At noon a field of 15,606 runners left the Hopkinton starting line in the 105th Boston Marathon. I thus found myself among the third largest gathering in the event’s history, a field that included the last three men’s champions and the winners of the last four women’s races.
However, after passing a half-million spectators along the route to Boston’s Copley Square, it was South Korea’s Lee Bong-Ju who took the laurel wreath and prize of $80,000 awaiting the winner. The Korean halted an unprecedented string of ten consecutive victories by Kenyans, giving his country its first win since 1950.
Bong-Ju, the Olympic silver medalist at Atlanta, ran with a heavy heart but with inspiration to honor his recently departed father. Silvio Guerra of Ecuador took second ahead of three Kenyans, allowing three continents to be represented in the top three places.
American men made a resurgence, as Rod DeHaven of Wisconsin captured sixth place with a personal-best time (2:12:414), California’s Josh Cox finished in 14th place, and Massachusetts native Mark Coogan crossed the finish line in 19th place. DeHaven’s top 10 finish was the first for an American since 1994. I was a little behind this trio, finishing in 3:30:15.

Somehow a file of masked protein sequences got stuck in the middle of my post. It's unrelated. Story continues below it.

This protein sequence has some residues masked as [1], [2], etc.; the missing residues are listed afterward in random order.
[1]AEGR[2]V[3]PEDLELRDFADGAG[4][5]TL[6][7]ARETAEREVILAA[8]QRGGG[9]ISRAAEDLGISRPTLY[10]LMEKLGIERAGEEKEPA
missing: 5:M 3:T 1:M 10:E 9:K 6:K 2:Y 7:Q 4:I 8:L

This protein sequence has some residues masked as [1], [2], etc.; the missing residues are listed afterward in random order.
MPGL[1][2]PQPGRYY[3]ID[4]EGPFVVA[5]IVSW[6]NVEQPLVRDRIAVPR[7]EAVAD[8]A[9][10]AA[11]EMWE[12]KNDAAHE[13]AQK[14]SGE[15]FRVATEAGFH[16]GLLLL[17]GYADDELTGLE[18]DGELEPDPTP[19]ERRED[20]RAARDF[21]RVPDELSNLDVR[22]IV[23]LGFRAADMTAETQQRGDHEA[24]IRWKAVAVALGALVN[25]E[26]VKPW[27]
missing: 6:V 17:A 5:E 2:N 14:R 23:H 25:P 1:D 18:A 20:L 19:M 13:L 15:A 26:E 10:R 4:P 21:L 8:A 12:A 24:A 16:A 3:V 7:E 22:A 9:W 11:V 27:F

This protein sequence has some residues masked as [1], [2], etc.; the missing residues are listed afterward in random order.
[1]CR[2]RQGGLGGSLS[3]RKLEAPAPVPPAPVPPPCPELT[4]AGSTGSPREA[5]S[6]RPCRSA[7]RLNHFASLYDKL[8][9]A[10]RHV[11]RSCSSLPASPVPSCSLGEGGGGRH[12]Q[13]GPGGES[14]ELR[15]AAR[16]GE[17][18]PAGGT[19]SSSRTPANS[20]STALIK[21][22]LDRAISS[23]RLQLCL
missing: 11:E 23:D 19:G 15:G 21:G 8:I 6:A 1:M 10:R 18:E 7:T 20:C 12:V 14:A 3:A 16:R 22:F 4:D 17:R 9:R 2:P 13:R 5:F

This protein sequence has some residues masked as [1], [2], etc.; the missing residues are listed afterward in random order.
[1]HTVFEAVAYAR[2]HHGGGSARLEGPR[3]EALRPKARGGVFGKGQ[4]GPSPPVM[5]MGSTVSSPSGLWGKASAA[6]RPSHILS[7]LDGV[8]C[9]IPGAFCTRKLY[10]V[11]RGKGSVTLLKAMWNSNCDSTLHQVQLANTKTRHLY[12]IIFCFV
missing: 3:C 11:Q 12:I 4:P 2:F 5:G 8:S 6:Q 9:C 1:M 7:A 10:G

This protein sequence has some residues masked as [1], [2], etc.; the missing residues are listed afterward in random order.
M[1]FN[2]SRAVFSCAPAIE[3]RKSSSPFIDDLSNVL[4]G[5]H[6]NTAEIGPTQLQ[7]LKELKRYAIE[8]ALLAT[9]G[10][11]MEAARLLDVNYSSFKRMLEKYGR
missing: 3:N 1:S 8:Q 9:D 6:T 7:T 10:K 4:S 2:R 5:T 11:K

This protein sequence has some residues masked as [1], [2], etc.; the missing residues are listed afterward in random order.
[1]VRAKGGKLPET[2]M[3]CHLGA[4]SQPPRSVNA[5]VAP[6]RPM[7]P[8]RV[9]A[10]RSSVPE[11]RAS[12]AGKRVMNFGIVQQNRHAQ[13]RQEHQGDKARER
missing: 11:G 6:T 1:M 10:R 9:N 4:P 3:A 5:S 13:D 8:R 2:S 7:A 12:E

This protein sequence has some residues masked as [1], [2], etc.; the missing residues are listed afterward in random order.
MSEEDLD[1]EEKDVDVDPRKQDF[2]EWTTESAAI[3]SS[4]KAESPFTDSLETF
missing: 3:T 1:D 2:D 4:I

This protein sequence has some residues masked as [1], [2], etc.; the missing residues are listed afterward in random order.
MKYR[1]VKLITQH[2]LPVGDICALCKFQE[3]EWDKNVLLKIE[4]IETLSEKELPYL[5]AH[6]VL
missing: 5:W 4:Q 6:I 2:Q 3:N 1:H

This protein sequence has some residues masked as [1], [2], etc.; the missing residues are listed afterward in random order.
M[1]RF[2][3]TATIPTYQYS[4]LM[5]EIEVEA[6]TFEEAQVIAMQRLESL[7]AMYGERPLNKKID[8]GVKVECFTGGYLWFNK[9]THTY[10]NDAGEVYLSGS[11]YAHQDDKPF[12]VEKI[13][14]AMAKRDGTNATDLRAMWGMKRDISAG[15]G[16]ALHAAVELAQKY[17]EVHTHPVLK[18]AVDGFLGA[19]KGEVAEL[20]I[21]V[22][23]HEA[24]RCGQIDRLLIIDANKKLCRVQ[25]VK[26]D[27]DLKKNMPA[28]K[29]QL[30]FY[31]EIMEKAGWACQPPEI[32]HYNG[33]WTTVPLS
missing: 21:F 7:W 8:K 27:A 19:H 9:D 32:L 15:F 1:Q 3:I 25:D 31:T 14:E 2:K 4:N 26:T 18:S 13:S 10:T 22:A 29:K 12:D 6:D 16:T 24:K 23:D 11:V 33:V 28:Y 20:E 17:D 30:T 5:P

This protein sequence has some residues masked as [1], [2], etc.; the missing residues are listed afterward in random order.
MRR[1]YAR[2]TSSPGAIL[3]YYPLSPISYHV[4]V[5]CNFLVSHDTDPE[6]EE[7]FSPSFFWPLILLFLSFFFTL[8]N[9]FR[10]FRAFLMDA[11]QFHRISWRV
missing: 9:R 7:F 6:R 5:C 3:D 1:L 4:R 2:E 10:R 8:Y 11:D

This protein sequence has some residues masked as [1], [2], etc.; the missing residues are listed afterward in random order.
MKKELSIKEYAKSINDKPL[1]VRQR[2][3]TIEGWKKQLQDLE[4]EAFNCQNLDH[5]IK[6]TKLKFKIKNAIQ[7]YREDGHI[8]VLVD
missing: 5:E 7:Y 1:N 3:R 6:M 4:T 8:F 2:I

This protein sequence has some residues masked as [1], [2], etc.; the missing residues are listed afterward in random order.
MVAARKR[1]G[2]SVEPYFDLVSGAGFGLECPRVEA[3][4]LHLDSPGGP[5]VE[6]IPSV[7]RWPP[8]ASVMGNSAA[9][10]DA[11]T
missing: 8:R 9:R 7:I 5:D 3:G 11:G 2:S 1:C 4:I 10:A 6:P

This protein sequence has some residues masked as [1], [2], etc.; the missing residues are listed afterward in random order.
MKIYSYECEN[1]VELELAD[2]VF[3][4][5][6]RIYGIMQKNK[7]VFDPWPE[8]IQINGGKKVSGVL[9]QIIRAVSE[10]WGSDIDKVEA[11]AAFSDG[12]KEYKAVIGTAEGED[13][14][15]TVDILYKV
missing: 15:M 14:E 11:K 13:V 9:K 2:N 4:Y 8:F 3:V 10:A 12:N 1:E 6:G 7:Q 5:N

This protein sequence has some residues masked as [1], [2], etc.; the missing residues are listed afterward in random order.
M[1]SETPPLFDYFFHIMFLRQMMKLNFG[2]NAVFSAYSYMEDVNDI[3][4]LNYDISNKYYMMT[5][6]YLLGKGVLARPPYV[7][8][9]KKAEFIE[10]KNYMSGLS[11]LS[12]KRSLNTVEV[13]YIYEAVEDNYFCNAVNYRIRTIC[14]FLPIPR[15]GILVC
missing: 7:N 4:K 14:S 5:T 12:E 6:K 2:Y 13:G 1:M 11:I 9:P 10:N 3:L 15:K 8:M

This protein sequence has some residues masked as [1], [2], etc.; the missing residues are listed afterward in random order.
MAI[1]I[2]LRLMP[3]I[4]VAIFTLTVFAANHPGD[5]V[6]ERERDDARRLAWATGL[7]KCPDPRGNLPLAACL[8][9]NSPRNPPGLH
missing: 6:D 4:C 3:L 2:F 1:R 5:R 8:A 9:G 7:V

The weather was cloudy, with temperatures in the low 50s – except for some headwinds, almost picture perfect conditions.
Another notable finisher was Massachusetts native Bobbi Gibb, the first woman to have completed the Boston Marathon (1966), who fought through her bronchitis to finish on the 35th anniversary of her pioneering run.
Chapel Hill, North Carolina